7 Things You Need to Start a Money Transfer Business

7 Things You Need to Start a Money Transfer Business
Currency exchange, money transfer, FinTech financial technology, Global business, online banking, interbank payment concept. Man using mobile phone and laptop computer with international currencies and world map on virtual screen

The first thing we would say to you on deciding to start your money transfer business is “Congratulations!”  You are stepping into a $682 billion industry that promises to keep growing. 

The demand for international and domestic remittance is set to maintain a skyward curve in the next decade as more people move to better-developed countries and cities worldwide in search of a better life. According to the World Bank, this would translate to a 5.6% near-yearly increase in global remittance from 2021. The best part of all is that you can take advantage of this opportunity without necessarily incurring heavy setup costs.

That’s right. With the availability of online remittance software today, you don’t have to build a traditional brick-and-mortar money transfer business. There is no need to set up a physical location and incur overhead costs associated with operating an office if you don’t want one. With only a mobile phone or computer and a reliable online remittance application, anyone can start a money business with relative ease! We will come back to this in a bit.

But before you get all excited and blindly jump right in as many people do, it is important to note that money transfer is a serious business. Running it means compliance with set regulations put in place by government authorities in charge of money movement no matter where you are. These regulations differ from country to country. Sure, this business can be lucrative, but if you don’t set your foundations right or try playing tricks with people’s money, you will run into huge problems with the law.

Another mistake new money transfer operators make is picking the wrong software provider or trying to integrate a lot of software they don’t understand into their business. This can cost you money and time if you don’t know your way around the remittance software market.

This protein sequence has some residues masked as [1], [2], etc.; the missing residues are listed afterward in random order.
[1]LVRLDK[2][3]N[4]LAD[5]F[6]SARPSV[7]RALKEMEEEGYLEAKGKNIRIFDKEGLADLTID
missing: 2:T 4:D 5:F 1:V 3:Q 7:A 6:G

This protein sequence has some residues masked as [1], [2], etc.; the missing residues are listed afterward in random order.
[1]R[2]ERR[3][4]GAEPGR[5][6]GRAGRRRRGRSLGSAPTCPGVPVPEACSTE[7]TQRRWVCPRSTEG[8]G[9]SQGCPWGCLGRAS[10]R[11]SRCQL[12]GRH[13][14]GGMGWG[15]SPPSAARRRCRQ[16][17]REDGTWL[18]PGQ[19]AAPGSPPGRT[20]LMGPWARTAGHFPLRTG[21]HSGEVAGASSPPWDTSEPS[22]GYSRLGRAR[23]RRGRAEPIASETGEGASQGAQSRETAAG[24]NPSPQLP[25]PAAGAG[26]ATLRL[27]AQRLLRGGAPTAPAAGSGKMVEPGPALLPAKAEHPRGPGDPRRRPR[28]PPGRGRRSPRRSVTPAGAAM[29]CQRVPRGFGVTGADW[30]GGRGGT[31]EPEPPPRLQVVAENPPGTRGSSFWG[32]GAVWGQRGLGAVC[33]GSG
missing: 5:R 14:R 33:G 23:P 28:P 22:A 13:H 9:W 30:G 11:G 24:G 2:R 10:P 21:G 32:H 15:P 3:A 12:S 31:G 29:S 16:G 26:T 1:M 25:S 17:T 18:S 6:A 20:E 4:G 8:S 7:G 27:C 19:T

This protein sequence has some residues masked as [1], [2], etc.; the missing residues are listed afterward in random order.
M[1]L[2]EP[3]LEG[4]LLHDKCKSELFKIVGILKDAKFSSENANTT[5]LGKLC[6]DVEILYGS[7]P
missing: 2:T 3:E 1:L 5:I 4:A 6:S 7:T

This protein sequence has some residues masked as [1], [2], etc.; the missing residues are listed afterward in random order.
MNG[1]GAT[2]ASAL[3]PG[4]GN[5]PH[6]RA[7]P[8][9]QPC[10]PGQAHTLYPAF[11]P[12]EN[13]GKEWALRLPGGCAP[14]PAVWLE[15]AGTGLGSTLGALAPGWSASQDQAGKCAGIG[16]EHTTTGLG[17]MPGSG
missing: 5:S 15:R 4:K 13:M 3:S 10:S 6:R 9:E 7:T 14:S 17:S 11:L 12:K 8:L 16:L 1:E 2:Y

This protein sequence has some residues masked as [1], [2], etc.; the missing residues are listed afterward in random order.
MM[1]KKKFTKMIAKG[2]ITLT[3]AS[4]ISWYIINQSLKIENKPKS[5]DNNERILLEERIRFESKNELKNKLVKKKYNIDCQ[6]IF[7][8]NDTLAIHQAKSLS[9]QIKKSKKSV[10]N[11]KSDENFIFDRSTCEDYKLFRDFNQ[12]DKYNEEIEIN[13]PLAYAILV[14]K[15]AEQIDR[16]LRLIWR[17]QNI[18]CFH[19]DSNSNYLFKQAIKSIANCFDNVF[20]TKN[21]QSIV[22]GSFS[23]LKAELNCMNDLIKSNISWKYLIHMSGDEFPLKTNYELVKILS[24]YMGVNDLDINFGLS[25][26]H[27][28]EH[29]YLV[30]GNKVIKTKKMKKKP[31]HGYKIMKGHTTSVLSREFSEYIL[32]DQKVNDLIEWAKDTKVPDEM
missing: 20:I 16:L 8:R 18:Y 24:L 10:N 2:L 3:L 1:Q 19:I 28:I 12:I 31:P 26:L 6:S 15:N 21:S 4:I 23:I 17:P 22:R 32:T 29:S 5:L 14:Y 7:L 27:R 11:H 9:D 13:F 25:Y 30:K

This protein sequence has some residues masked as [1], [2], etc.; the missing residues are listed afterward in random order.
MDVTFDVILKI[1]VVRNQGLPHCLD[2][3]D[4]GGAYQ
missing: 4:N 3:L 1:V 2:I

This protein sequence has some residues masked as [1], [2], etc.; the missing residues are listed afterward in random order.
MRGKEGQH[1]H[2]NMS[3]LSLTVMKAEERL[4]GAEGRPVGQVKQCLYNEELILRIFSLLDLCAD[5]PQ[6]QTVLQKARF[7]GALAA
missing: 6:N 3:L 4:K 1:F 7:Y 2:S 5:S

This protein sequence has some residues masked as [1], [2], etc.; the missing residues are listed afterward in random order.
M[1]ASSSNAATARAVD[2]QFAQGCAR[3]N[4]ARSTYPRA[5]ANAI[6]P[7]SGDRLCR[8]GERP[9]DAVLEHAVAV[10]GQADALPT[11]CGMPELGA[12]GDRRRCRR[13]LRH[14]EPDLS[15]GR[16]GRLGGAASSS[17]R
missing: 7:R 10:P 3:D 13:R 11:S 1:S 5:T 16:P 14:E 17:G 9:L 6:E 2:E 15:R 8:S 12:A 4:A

That said; here are 7 essential things you need to do to start your business today.

1. Consult legal experts in the field

As with many other businesses, there are rules and regulations, the dos and don’ts guiding the operation of a money transfer business. The law takes the handling of people’s money – especially when it involves cross-borders – very seriously. The first thing you need to do is to consult with the local regulators and attorneys who are experts in this field depending on your country. Usually, these security compliance rules differ from country to country. New money transfer operators would need to ensure their business meets these security compliances in the countries they operate.

Unless you’ve got certain associates in high places, the services of these experts usually attract a fee. But if it means providing you with thorough guidance on how to run your business within the legal framework without risking penalties (fine + prison), then it’s probably worth it.

2. Understand the personas in the money transfer ecosystem

One of the mistakes money transmitter companies make when starting is not understanding the money transfer ecosystem. As with any industry, the money transfer industry is an ecosystem composed of different players and specific functions. Your role as a new money transfer operator is to understand these players and their roles in the scheme of things. Below are the essential players in the money transfer ecosystem: